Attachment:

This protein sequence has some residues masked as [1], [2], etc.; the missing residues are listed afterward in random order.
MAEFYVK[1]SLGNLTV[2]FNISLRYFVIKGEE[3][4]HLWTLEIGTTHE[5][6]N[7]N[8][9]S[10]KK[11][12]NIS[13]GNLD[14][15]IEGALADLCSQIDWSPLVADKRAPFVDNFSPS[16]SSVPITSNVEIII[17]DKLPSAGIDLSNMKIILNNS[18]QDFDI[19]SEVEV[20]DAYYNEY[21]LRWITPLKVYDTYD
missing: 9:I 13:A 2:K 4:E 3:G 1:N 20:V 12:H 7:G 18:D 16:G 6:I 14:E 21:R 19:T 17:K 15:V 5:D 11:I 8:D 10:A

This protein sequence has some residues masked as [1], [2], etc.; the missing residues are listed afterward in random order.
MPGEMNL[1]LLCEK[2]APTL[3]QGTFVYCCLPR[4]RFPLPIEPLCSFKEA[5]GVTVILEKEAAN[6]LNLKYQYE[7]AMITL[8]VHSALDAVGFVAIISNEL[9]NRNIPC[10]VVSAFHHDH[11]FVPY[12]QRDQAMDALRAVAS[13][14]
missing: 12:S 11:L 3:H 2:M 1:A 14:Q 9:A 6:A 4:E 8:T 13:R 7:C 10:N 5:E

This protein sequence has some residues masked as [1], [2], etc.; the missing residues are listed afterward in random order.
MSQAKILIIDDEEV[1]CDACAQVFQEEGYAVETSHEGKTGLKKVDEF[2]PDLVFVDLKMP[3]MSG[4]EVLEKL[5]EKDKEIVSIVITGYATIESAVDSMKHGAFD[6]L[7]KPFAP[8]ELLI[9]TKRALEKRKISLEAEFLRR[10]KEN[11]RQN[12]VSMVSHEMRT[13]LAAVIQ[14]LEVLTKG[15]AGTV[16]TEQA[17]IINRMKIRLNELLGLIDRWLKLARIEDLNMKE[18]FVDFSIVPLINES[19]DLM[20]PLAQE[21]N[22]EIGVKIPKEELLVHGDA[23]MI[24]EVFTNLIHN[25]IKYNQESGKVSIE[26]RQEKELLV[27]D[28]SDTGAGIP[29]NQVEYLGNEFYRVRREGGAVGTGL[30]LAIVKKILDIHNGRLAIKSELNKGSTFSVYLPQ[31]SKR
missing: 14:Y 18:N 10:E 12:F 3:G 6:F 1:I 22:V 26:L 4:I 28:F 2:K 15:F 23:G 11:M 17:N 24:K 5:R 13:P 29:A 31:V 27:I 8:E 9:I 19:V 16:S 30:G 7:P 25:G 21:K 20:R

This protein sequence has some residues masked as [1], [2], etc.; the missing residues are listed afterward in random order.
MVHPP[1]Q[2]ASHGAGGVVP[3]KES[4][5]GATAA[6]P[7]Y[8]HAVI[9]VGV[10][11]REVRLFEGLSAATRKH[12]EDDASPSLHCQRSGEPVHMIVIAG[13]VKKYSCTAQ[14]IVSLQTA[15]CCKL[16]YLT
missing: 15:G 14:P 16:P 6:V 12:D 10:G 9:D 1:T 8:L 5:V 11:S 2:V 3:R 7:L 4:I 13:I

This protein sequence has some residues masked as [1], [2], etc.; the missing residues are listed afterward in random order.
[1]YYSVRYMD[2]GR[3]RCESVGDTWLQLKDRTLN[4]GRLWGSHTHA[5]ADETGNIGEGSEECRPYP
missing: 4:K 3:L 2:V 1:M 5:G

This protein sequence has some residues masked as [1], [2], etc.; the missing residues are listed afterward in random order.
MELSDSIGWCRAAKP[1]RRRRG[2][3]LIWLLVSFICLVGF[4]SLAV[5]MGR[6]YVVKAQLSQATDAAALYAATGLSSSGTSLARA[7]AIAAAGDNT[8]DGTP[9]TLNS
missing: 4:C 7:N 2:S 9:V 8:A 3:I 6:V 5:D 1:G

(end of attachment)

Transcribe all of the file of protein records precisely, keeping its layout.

This protein sequence has some residues masked as [1], [2], etc.; the missing residues are listed afterward in random order.
MAEFYVK[1]SLGNLTV[2]FNISLRYFVIKGEE[3][4]HLWTLEIGTTHE[5][6]N[7]N[8][9]S[10]KK[11][12]NIS[13]GNLD[14][15]IEGALADLCSQIDWSPLVADKRAPFVDNFSPS[16]SSVPITSNVEIII[17]DKLPSAGIDLSNMKIILNNS[18]QDFDI[19]SEVEV[20]DAYYNEY[21]LRWITPLKVYDTYD
missing: 9:I 13:A 2:K 4:E 3:G 1:N 20:V 12:H 7:G 18:D 16:G 6:I 14:E 21:R 19:T 17:K 15:V 5:D 11:I 8:D 10:A

This protein sequence has some residues masked as [1], [2], etc.; the missing residues are listed afterward in random order.
MPGEMNL[1]LLCEK[2]APTL[3]QGTFVYCCLPR[4]RFPLPIEPLCSFKEA[5]GVTVILEKEAAN[6]LNLKYQYE[7]AMITL[8]VHSALDAVGFVAIISNEL[9]NRNIPC[10]VVSAFHHDH[11]FVPY[12]QRDQAMDALRAVAS[13][14]
missing: 12:S 11:L 3:H 2:M 1:A 14:Q 9:A 6:A 4:E 8:T 13:R 7:C 10:N 5:E

This protein sequence has some residues masked as [1], [2], etc.; the missing residues are listed afterward in random order.
MSQAKILIIDDEEV[1]CDACAQVFQEEGYAVETSHEGKTGLKKVDEF[2]PDLVFVDLKMP[3]MSG[4]EVLEKL[5]EKDKEIVSIVITGYATIESAVDSMKHGAFD[6]L[7]KPFAP[8]ELLI[9]TKRALEKRKISLEAEFLRR[10]KEN[11]RQN[12]VSMVSHEMRT[13]LAAVIQ[14]LEVLTKG[15]AGTV[16]TEQA[17]IINRMKIRLNELLGLIDRWLKLARIEDLNMKE[18]FVDFSIVPLINES[19]DLM[20]PLAQE[21]N[22]EIGVKIPKEELLVHGDA[23]MI[24]EVFTNLIHN[25]IKYNQESGKVSIE[26]RQEKELLV[27]D[28]SDTGAGIP[29]NQVEYLGNEFYRVRREGGAVGTGL[30]LAIVKKILDIHNGRLAIKSELNKGSTFSVYLPQ[31]SKR
missing: 14:Y 18:N 10:E 12:F 3:G 6:F 1:I 22:V 26:L 4:I 28:F 2:K 15:F 23:G 11:M 17:N 24:K 5:R 13:P 29:A 31:V 27:I 8:E 9:I 19:V 16:S 30:G 7:P 25:G 21:K 20:R

This protein sequence has some residues masked as [1], [2], etc.; the missing residues are listed afterward in random order.
MVHPP[1]Q[2]ASHGAGGVVP[3]KES[4][5]GATAA[6]P[7]Y[8]HAVI[9]VGV[10][11]REVRLFEGLSAATRKH[12]EDDASPSLHCQRSGEPVHMIVIAG[13]VKKYSCTAQ[14]IVSLQTA[15]CCKL[16]YLT
missing: 15:G 14:P 16:P 6:V 12:D 10:G 9:D 1:T 8:L 5:V 11:S 2:V 3:R 7:L 4:I 13:I

This protein sequence has some residues masked as [1], [2], etc.; the missing residues are listed afterward in random order.
[1]YYSVRYMD[2]GR[3]RCESVGDTWLQLKDRTLN[4]GRLWGSHTHA[5]ADETGNIGEGSEECRPYP
missing: 4:K 3:L 2:V 1:M 5:G

This protein sequence has some residues masked as [1], [2], etc.; the missing residues are listed afterward in random order.
MELSDSIGWCRAAKP[1]RRRRG[2][3]LIWLLVSFICLVGF[4]SLAV[5]MGR[6]YVVKAQLSQATDAAALYAATGLSSSGTSLARA[7]AIAAAGDNT[8]DGTP[9]TLNS
missing: 4:C 7:N 2:S 9:V 8:A 3:I 6:V 5:D 1:G